Drug study offers hope for Alzheimer’s treatment
14 April 2009
As reported in the Times by Mark Henderson: "A new approach to
treating Alzheimer’s came closer when a drug was shown in tests to clear the
brain of a damaging protein
A new approach to treating Alzheimer’s passed its first clinical test when a drug developed by scientists was shown to clear the brain of a damaging protein linked to the disease.
The drug completely removed a protein called SAP from the brains of five Alzheimer’s patients, suggesting that it may be a potential therapy for the incurable degenerative condition.
While the study was not designed to investigate whether the drug had therapeutic benefits, its results were so promising that the scientists behind it are now seeking up to £4 million to test it on a larger group.
“There is a severe need for a treatment for Alzheimer’s, and there is nothing available that works well,” said Mark Pepys, of University College London, who is leading the research. “Nothing else looks promising at the moment, and this is a pretty good, safe option. We can’t guarantee it will work, but it’s got a good shot.”
The drug, known as CPHPC, was first developed by Professor Pepys almost ten years ago as a possible treatment for amyloidosis, a disease in which amyloid proteins accumulate in the body’s organs, often with fatal results. While Professor Pepys is still investigating the drug for this purpose, and has signed a deal with GlaxoSmithKline to develop it, he is also pursuing it as a possible Alzheimer’s therapy.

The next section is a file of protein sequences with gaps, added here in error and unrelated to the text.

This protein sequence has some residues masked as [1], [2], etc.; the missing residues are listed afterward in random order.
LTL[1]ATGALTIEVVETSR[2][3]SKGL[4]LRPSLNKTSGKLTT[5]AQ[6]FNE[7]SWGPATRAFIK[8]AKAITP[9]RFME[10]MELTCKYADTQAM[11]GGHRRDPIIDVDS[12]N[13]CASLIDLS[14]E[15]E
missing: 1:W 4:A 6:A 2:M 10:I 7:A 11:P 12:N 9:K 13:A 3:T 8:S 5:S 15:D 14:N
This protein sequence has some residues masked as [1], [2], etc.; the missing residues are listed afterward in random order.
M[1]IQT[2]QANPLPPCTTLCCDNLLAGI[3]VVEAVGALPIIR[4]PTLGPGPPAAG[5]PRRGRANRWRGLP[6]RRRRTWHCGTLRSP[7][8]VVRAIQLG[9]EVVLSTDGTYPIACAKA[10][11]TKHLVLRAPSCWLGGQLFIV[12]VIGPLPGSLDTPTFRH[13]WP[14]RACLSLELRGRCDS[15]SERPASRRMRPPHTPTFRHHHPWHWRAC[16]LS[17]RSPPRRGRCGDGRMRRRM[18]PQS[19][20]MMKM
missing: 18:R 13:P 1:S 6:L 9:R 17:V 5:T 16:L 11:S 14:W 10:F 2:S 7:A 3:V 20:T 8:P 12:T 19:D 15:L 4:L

Alzheimer’s also features the build-up of amyloid plaques, in this case in brain cells, making CPHPC a good candidate for treatment.
In the new study, published in Proceedings of the National Academy of Sciences, CPHPC was given to patients aged between 53 and 67 who had mild to moderate Alzheimer’s disease. After three months the drug cleared all SAP from their brains. The study was too short to show whether this had any clinical effect but none of the patients deteriorated during the research period.
“The complete disappearance of SAP could not have been confidently predicted, and the drug, also to our surprise, entered the brain,” Professor Pepys said. Martin Rossor, of UCL Institute of Neurology, who also worked on the research, said: “The safety of CPHPC, together with the novel action of the drug in removing SAP, is very encouraging.”
read more >> The Times | Proceedings of the National Academy of Sciences
dissection of Alzheimer’s disease neuropathology by depletion of serum amyloid P